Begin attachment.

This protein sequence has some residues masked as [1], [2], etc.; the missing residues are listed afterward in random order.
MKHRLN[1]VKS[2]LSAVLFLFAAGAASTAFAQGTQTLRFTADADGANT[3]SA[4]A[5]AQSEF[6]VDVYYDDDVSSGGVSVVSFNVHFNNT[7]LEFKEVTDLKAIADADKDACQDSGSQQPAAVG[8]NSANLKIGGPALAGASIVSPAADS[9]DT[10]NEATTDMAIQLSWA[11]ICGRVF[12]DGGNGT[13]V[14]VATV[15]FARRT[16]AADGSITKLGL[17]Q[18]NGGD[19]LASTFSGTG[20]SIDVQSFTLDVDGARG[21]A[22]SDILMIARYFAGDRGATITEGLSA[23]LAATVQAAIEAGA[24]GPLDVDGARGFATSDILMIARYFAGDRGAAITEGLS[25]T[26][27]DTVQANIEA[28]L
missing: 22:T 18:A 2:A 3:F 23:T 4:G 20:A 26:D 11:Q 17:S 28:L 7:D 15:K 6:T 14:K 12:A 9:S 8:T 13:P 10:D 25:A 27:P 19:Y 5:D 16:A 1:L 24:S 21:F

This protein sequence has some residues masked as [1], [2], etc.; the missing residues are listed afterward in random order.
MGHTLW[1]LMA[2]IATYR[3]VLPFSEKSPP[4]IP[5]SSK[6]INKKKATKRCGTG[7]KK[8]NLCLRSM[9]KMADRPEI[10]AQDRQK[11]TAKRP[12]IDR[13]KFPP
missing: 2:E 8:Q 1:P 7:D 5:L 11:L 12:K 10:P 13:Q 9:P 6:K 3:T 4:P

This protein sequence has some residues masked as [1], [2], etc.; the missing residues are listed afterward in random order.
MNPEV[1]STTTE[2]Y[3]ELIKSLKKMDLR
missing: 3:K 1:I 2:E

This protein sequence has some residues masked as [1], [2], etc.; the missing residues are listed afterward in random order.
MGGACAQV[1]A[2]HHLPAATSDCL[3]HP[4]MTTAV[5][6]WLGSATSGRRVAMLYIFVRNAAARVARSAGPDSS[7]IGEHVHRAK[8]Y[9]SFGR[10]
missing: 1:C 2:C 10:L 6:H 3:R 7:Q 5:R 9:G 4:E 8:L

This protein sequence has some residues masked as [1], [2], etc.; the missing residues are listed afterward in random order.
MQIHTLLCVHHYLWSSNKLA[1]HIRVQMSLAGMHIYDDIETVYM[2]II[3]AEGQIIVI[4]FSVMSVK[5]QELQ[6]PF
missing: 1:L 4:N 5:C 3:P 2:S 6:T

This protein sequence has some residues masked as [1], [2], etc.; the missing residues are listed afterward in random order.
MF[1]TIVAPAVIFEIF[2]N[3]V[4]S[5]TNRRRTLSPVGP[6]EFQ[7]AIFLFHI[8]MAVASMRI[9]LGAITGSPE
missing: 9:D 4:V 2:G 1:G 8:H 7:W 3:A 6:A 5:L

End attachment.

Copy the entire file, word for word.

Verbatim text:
This protein sequence has some residues masked as [1], [2], etc.; the missing residues are listed afterward in random order.
MKHRLN[1]VKS[2]LSAVLFLFAAGAASTAFAQGTQTLRFTADADGANT[3]SA[4]A[5]AQSEF[6]VDVYYDDDVSSGGVSVVSFNVHFNNT[7]LEFKEVTDLKAIADADKDACQDSGSQQPAAVG[8]NSANLKIGGPALAGASIVSPAADS[9]DT[10]NEATTDMAIQLSWA[11]ICGRVF[12]DGGNGT[13]V[14]VATV[15]FARRT[16]AADGSITKLGL[17]Q[18]NGGD[19]LASTFSGTG[20]SIDVQSFTLDVDGARG[21]A[22]SDILMIARYFAGDRGATITEGLSA[23]LAATVQAAIEAGA[24]GPLDVDGARGFATSDILMIARYFAGDRGAAITEGLS[25]T[26][27]DTVQANIEA[28]L
missing: 22:T 18:A 2:A 3:F 23:T 4:G 20:A 26:D 11:Q 17:S 28:L 7:D 15:K 6:T 14:K 12:A 9:S 8:T 13:P 10:D 25:A 27:P 19:Y 5:D 16:A 1:L 24:S 21:F

This protein sequence has some residues masked as [1], [2], etc.; the missing residues are listed afterward in random order.
MGHTLW[1]LMA[2]IATYR[3]VLPFSEKSPP[4]IP[5]SSK[6]INKKKATKRCGTG[7]KK[8]NLCLRSM[9]KMADRPEI[10]AQDRQK[11]TAKRP[12]IDR[13]KFPP
missing: 2:E 8:Q 1:P 7:D 5:L 11:L 12:K 10:P 13:Q 9:P 6:K 3:T 4:P

This protein sequence has some residues masked as [1], [2], etc.; the missing residues are listed afterward in random order.
MNPEV[1]STTTE[2]Y[3]ELIKSLKKMDLR
missing: 3:K 1:I 2:E

This protein sequence has some residues masked as [1], [2], etc.; the missing residues are listed afterward in random order.
MGGACAQV[1]A[2]HHLPAATSDCL[3]HP[4]MTTAV[5][6]WLGSATSGRRVAMLYIFVRNAAARVARSAGPDSS[7]IGEHVHRAK[8]Y[9]SFGR[10]
missing: 1:C 2:C 10:L 6:H 3:R 7:Q 5:R 9:G 4:E 8:L

This protein sequence has some residues masked as [1], [2], etc.; the missing residues are listed afterward in random order.
MQIHTLLCVHHYLWSSNKLA[1]HIRVQMSLAGMHIYDDIETVYM[2]II[3]AEGQIIVI[4]FSVMSVK[5]QELQ[6]PF
missing: 1:L 4:N 5:C 3:P 2:S 6:T

This protein sequence has some residues masked as [1], [2], etc.; the missing residues are listed afterward in random order.
MF[1]TIVAPAVIFEIF[2]N[3]V[4]S[5]TNRRRTLSPVGP[6]EFQ[7]AIFLFHI[8]MAVASMRI[9]LGAITGSPE
missing: 9:D 4:V 2:G 1:G 8:H 7:W 3:A 6:A 5:L